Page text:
Reading all this, it can be hard to tell if a Westie is really a good choice for a dog. They sound like lots of fun, but they also sound like they’ll be a bit tricky to train. The right owner for a West Highland Terrier will be:

  • Someone comfortable training dogs who has lots of patience.
  • Someone who has an active, energetic lifestyle.
  • Someone with time to take a dog out for lots of exercise on a regular basis.
  • Someone who wants a dog that will be involved in their daily activities.
  • Someone who can comfortably afford regular vet visits to keep an eye on the dog’s health.
  • Someone who loves the funny antics of a confident, curious dog.

If that describes you, then you will likely be a great owner for a West Highland Terrier. These striking little pups are a lot of fun if you have the time to devote to their training, and their confident – even a little cocky – attitudes can help you feel like strutting your stuff as well.

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The Final Verdict

At the end of the day, I think the West Highland Terrier is a good example of how dogs are truly reflections of their owners. A Westie with a great owner is going to be such a fun friend. He’ll be interested in everything, and really fun to be around. More than likely he’ll know some cool tricks and regularly be the center of attention. But a Westie with an inattentive owner is going to be destructive and maybe even aggressive.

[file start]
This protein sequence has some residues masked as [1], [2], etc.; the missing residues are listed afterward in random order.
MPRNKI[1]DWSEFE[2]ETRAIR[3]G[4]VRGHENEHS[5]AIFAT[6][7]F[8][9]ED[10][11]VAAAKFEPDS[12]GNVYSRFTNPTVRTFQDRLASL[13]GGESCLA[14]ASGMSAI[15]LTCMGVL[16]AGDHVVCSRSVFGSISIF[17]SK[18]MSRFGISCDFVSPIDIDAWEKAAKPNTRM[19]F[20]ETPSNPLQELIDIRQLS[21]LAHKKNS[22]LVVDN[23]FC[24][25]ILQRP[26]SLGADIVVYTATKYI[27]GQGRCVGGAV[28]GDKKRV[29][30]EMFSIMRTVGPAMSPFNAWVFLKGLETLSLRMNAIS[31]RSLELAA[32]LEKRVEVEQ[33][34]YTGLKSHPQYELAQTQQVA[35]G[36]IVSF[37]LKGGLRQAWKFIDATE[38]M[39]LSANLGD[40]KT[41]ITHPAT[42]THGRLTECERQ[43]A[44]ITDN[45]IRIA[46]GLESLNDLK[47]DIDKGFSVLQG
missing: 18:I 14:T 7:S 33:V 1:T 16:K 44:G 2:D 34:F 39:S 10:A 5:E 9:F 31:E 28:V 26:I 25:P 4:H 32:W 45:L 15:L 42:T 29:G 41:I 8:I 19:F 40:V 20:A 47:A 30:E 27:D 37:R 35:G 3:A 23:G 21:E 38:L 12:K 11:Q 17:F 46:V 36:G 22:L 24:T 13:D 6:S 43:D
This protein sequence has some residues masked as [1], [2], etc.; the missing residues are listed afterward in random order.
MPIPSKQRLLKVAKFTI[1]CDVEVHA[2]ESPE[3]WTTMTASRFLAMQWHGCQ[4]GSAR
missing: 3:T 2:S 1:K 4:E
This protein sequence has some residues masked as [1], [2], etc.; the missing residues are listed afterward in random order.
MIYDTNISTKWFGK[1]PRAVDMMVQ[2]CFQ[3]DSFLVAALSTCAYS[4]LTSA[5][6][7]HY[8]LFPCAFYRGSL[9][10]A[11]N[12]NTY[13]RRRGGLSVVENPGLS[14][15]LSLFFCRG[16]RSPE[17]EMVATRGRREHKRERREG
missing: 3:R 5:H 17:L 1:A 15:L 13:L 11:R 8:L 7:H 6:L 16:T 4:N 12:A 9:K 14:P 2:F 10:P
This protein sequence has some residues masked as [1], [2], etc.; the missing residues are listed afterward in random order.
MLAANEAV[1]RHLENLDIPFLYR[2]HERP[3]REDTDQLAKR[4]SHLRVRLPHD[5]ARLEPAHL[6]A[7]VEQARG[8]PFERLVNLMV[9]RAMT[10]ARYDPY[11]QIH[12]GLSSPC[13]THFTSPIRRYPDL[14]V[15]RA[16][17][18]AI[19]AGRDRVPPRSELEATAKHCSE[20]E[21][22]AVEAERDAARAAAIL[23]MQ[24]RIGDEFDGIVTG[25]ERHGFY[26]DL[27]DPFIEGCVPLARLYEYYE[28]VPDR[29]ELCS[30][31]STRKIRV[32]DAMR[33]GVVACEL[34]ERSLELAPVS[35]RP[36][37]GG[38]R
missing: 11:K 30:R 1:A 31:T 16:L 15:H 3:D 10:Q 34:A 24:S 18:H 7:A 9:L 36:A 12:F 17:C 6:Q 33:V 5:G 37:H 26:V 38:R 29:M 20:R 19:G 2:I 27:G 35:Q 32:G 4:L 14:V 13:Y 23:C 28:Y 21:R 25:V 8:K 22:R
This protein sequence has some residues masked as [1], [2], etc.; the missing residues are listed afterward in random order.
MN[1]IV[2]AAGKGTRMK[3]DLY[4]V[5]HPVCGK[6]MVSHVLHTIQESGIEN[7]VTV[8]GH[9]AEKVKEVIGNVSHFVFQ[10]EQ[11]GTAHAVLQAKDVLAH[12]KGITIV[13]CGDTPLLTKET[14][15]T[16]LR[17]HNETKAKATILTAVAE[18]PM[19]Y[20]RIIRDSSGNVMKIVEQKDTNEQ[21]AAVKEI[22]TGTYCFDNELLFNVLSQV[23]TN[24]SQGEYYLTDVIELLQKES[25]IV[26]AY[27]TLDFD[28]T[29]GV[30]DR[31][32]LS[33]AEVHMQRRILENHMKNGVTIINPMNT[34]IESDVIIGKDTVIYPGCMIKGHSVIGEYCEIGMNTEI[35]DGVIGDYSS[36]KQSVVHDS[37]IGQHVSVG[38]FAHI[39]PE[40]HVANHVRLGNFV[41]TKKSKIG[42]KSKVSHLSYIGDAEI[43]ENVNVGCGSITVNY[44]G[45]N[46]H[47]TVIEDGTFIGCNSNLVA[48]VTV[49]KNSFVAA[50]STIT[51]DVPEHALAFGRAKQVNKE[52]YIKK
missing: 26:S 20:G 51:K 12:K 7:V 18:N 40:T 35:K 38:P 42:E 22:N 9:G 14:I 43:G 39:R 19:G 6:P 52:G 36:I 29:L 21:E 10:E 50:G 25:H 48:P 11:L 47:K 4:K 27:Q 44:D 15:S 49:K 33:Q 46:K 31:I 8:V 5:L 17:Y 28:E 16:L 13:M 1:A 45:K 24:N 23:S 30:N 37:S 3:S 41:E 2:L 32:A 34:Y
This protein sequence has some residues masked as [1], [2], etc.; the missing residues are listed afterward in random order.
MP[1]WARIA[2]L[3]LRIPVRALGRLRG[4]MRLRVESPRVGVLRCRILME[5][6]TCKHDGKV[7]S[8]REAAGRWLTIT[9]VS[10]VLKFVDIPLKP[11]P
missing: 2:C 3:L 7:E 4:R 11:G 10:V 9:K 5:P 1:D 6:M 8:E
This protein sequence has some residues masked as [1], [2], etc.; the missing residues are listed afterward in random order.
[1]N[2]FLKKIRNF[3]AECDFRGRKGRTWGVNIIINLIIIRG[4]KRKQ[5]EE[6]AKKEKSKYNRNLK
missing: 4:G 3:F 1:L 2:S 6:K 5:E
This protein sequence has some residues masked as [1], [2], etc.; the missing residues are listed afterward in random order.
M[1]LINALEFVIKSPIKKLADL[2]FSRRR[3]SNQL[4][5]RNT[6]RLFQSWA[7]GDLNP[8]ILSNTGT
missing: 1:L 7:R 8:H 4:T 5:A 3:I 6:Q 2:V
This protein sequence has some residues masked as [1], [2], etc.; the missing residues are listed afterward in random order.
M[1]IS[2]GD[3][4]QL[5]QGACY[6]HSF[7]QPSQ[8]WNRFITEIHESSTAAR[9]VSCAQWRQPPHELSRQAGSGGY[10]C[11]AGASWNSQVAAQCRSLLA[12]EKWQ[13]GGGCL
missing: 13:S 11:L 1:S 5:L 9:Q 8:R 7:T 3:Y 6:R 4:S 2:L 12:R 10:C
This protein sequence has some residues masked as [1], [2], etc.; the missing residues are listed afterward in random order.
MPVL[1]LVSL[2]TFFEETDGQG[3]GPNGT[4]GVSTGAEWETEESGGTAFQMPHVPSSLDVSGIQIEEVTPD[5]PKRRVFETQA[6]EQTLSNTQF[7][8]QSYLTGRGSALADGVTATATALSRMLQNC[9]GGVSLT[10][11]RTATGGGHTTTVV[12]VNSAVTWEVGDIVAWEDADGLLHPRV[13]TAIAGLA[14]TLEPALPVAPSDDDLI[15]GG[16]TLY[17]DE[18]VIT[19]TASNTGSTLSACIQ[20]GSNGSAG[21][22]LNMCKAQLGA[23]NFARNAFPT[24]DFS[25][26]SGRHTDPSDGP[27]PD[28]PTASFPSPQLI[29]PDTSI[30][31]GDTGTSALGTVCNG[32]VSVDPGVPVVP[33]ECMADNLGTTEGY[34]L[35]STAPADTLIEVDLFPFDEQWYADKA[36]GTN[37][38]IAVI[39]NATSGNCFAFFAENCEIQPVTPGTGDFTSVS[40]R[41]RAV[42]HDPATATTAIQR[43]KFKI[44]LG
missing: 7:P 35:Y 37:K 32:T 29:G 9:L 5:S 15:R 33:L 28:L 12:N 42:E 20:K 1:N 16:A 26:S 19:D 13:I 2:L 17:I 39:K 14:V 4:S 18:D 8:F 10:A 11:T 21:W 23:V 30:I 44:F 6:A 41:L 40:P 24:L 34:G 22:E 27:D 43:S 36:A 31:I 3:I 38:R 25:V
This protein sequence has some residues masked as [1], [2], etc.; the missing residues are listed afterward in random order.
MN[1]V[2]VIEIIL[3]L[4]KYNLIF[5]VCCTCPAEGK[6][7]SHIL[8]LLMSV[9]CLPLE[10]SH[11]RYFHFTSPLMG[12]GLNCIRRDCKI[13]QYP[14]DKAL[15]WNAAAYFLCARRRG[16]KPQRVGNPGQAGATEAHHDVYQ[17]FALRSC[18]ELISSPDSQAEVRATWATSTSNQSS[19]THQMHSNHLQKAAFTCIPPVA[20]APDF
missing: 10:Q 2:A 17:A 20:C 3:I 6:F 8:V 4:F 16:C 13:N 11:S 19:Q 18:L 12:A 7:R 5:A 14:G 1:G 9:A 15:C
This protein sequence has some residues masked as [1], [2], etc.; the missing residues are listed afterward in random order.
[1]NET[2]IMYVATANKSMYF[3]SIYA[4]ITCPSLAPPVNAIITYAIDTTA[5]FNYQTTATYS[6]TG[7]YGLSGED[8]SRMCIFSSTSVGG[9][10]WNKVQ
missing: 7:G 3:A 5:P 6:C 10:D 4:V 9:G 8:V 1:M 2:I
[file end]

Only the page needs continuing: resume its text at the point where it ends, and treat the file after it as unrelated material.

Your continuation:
I also think the Westie is a good poster child for the fact that dogs, domesticated though they may be, are still animals with strong instincts. Even a well trained Westie is going to want to hunt down small prey and will be feistier than you could have imagined when they catch something.

My favorite thing about this breed is how much style and attitude they have. These dogs know that they look good, and they tend to act as though everyone in the room should recognize how cool they are. That’s an amusing attitude for such a small dog.

Now that I’ve had the chance to really dig into what makes this breed unique, I’m glad I did! While small dogs aren’t for me, I think a Westie is a good choice for someone who wants a small dog with a bit of a different personality from the usual small dog.